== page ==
Discerning the true “voice” of the Olympic employee, for example, has expanded beyond measuring safety performance. It now also includes measuring improvements in ergonomics and sustainability. In its drive to listen to customers and grow their orders, Olympic is establishing new benchmarks that go beyond traditional metrics such as order fulfillment, schedule compliance and on-time delivery.
“We are competing to be as efficient with capital and inventory as we can. We have become just-in-time enablers for our customers. And as we get more intimate with them, they want us to do more pre-assembly and pre-projecting as we go downstream. And that requires new metrics,” Dennis says.
As for the voice of the business, Howard says that a crucial part of the new philosophy is to go beyond traditional metrics such as financial capacity, operating capacity and cost of repairs. “We are beginning to quantify overall equipment effectiveness,” he explains. “What’s the availability, performance and yield of our equipment? Is it available to run when scheduled, to our requirements and our business plan? When it does, are we running it to the right efficiencies? And what are the quality yields?”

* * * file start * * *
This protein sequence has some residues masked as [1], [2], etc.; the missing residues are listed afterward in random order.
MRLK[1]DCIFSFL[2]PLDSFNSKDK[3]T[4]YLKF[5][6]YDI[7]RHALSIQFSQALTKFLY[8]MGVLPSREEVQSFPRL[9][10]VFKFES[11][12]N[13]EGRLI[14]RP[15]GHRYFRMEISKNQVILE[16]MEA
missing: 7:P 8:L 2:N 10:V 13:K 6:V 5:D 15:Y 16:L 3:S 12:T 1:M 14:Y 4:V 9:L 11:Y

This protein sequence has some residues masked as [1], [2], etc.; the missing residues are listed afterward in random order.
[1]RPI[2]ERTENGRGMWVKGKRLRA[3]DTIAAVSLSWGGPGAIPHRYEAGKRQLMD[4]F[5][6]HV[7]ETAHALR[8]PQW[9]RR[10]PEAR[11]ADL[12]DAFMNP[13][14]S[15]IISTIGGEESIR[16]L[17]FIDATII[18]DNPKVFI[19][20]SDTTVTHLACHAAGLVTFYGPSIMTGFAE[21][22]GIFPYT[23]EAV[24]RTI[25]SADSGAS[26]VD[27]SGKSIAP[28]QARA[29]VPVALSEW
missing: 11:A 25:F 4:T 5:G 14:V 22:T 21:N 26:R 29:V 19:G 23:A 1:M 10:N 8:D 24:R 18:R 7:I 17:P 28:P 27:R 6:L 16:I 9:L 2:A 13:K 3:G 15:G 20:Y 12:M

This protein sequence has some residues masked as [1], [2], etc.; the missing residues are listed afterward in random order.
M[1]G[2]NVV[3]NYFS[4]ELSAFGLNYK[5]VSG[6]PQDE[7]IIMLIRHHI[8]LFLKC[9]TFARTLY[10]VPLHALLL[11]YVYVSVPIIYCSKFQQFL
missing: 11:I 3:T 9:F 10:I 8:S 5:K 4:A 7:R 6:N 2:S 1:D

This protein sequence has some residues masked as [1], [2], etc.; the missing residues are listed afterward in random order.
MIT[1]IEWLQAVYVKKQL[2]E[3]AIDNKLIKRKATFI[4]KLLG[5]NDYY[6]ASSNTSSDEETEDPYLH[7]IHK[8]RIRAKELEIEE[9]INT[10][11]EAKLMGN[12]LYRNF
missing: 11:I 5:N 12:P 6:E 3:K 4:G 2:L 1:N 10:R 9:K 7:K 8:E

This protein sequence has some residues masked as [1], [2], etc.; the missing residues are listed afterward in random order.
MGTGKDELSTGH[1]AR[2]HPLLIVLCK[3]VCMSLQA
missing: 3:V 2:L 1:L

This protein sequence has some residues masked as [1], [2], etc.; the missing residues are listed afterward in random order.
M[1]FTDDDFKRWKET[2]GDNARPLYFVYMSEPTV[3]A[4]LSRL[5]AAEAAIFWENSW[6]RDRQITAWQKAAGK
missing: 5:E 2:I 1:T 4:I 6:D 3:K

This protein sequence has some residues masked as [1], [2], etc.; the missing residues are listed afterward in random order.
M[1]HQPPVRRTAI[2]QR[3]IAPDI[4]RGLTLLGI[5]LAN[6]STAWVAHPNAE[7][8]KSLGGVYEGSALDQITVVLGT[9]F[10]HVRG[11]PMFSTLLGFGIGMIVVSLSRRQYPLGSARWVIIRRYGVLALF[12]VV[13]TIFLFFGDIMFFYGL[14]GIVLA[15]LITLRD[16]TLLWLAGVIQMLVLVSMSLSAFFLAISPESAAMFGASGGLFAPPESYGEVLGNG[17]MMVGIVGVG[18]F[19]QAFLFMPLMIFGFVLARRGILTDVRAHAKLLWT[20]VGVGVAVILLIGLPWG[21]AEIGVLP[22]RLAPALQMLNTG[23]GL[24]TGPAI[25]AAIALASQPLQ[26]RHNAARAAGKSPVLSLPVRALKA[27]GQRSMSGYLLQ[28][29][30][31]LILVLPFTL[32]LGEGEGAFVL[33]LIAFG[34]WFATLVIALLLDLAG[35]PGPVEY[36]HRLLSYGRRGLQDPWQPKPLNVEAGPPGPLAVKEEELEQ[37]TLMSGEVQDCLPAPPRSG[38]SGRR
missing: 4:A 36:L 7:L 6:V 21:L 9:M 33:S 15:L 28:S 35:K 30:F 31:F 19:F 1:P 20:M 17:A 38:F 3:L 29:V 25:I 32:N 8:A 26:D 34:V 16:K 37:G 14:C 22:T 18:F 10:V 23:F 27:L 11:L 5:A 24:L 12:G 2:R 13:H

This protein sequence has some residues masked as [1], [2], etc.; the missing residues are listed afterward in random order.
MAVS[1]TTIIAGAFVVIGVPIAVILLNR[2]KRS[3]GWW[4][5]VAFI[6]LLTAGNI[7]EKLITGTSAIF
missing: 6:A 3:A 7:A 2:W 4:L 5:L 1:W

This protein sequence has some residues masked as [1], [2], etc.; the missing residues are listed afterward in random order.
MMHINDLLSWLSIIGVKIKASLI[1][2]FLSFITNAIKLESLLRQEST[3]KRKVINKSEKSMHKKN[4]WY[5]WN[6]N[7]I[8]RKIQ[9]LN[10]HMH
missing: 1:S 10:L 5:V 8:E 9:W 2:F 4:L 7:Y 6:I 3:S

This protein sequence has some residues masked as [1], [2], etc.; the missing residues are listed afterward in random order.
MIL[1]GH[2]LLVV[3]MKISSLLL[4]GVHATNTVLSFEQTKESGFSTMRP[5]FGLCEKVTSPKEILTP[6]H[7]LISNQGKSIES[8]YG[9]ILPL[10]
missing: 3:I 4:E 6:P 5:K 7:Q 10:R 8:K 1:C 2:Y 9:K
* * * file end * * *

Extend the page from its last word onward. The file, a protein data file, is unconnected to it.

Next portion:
The company began rolling out the new strategy in late 2013 and it has already “gained a good foothold in the organization,” Howard says. So far, about half of the company’s 11 facilities and one of its three divisions are at what he calls a “functional” stage in the program. “By the end of this year,” he promised, the new foundation for operational excellence “will be in place across all of our facilities.”
Gauging Satisfaction, in Real Time
Olympic is not the only one listening to customers more effectively. Measuring customer satisfaction has become more important across the industry. Each year, for instance, Heidtman sends a survey to its top 100 customers asking for an evaluation of the company’s performance in a number of areas, including quality, on-time delivery, adequacy of its technology services and performance versus competitors. Customers representing about 80% of its tonnage typically respond.